In order to cook meals in anything other than a nonstick, such as stainless steel, the pan must reach the temperature of 320 degrees Fahrenheit. When you are in a hurry to cook your breakfast I doubt you have time to take the temperature of the pan. Personally, I have never taken the pan temperature. There are better and quicker ways to determine the correct temperature for cooking eggs.
While a little practice here is a simple trick to make sure you have the pan hot enough for your eggs. Take a bit of water, drop it in the pan. If it does nothing, it’s too cold. If it bubbles and steams, it’s still too cold. But, if it bubbles and glides along with the pan, the temperature is just right. Some people use the above method to determine the correct temperature but with some practice, you will be able to just look at the pan with the oil in it to make sure the temperature is perfect.
I usually set my temperature to the number 2 level on my gas stove. I let the pan heat up for a few minutes and then add my butter or coconut oil. I do not want my oil to smoke or get extremely hot. With carbon steel, it is recommended that you use some form of oil. Either butter, coconut oil, flaxseed oil, grapeseed oil, or any other organic oil is ok. I never use vegetable oils like Canola. It is an organic thing with me. If I go to the trouble of using a carbon steel pan because they are safe, why would I use a substandard oil to cook with?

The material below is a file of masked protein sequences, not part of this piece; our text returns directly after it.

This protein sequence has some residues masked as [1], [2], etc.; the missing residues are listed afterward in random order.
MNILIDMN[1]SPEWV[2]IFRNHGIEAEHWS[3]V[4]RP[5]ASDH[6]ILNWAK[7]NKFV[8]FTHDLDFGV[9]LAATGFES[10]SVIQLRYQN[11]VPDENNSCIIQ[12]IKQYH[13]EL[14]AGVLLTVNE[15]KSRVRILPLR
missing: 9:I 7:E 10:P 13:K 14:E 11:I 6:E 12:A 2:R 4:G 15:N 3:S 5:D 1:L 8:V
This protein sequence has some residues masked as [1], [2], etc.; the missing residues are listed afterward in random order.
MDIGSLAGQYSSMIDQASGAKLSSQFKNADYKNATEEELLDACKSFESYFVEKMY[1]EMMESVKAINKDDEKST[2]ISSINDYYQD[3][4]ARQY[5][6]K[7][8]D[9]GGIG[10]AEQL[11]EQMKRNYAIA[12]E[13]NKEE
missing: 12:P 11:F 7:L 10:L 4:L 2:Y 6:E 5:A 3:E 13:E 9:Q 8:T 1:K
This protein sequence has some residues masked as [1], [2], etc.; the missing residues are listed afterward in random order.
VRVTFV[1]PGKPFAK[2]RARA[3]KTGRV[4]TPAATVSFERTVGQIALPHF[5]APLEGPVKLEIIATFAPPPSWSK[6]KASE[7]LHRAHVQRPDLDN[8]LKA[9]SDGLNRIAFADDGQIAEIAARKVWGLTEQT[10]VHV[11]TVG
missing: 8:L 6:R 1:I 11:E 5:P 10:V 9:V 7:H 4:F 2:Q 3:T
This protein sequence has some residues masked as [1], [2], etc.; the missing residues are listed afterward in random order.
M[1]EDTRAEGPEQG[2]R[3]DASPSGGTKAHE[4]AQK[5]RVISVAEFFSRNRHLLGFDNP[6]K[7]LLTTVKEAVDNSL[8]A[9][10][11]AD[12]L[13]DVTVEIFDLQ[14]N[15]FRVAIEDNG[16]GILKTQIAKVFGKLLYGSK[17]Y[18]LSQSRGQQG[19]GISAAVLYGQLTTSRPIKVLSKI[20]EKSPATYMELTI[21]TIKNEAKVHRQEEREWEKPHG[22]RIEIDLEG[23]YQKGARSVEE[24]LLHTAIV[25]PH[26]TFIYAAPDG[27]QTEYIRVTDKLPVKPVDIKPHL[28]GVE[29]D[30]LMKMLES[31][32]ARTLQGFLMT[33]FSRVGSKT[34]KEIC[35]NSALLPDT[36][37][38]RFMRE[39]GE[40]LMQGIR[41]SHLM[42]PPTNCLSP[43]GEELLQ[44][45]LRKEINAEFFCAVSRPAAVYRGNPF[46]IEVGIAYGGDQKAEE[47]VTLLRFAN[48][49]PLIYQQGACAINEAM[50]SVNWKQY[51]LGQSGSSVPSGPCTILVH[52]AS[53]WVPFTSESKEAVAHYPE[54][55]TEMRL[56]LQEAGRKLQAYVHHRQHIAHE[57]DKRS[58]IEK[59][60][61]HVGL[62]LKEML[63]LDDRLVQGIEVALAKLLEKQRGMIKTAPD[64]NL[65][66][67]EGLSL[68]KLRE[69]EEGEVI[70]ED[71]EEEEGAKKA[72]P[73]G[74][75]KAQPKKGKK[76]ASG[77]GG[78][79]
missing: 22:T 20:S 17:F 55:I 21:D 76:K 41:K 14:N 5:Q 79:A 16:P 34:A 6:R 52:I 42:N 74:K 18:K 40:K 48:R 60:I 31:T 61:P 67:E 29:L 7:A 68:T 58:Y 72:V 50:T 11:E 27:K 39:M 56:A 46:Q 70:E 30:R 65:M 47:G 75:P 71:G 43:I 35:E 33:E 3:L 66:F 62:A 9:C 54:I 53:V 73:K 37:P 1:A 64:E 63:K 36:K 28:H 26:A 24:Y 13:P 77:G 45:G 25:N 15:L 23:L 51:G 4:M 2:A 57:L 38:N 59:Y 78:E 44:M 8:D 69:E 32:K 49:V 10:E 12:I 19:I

Some people, at this point, just crack the egg into the pan. I do not because it seems that every time I do this, part of the eggshell joins the egg and it is a pain in the butt trying to remove the eggshells from the heated pan. I usually crack my eggs into a bowl and then remove any eggshells that have fallen into the bowl. Problem solved!
Once the butter or oils become fluid, but not burned, I pour the egg into the pan and wait until the egg whites start to turn white and become slightly solid. At this point, you can turn your eggs over and at the same time turn the burner heat OFF because carbon steel cookware really retains heat effectively. Once the eggs are done they can be slid out of the pan with NO Sticking. Yum!
If the eggs still stick to the bottom then I will look into the re-seasoning described process below.
How to Season a de Buyer Carbon Steel Pan
If we still experience eggs sticking to the bottom of our carbon steel skillet then there is really only one final option that we have to look at. That option is the pan seasoning. There are basically only 3 or 4 methods of seasoning or re-seasoning a carbon steel pan. I won’t go into all the methods of seasoning or re-seasoning carbon steel cookware at this time. The only method I found to be most effective is the seasoning with Kosher Salt, Avocado Oil, and potato skins. Here is what you will need for this seasoning process.
1) Kosher salt
3) About 8-12 large potatoes
To a hot pan or skillet add about 1 cup of Kosher salt, about 1.5 to 2 cups of oil, and the peels of 4-6 large potatoes. Cook this until the potato skins get crispy. Make sure that you use large metal or wooden spoon to move the solution up to the sides of the pan so that all cooking surface areas are coated with this solution. Once the potatoes are crispy, discard the entire solution, let the pan cool a bit and repeat the process. When the second solution is complete you are ready to use your pan.
Saute the combination for a few minutes until the potatoes turn crispy. Make sure that you use your wooden spoon to press the mixture up the sides of the pan so that the sides get seasoned also. I grab the handle of the pan and tilt it slightly so that the solution moves up the top of the edge of the side of the pan. This way I know that the sides will be as seasoned as the bottom of the pan. Be careful in doing this because the solution is very hot. By the way, you could use a metal spoon if you wanted to. I just happened to have a wooden spoon handy, so that is what I used.